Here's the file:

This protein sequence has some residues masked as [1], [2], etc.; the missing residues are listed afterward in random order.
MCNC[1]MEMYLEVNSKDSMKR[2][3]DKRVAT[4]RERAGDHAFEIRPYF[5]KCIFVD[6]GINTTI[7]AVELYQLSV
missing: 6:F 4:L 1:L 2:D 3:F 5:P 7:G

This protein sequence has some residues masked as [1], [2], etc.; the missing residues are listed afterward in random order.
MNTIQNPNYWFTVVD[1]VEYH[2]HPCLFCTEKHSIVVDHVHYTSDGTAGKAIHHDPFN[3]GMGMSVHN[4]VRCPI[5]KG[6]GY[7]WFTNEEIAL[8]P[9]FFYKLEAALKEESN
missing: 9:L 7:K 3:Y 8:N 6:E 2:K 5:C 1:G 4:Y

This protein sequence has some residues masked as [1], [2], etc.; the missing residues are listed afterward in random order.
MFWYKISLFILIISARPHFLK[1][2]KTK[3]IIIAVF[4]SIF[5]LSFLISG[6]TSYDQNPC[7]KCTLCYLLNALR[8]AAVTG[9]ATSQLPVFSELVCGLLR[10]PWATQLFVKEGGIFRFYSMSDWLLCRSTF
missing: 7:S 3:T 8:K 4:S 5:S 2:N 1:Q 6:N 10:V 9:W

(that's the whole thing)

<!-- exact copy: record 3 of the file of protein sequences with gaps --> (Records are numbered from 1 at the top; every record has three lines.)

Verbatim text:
This protein sequence has some residues masked as [1], [2], etc.; the missing residues are listed afterward in random order.
MFWYKISLFILIISARPHFLK[1][2]KTK[3]IIIAVF[4]SIF[5]LSFLISG[6]TSYDQNPC[7]KCTLCYLLNALR[8]AAVTG[9]ATSQLPVFSELVCGLLR[10]PWATQLFVKEGGIFRFYSMSDWLLCRSTF
missing: 7:S 3:T 8:K 4:S 5:S 2:N 1:Q 6:N 10:V 9:W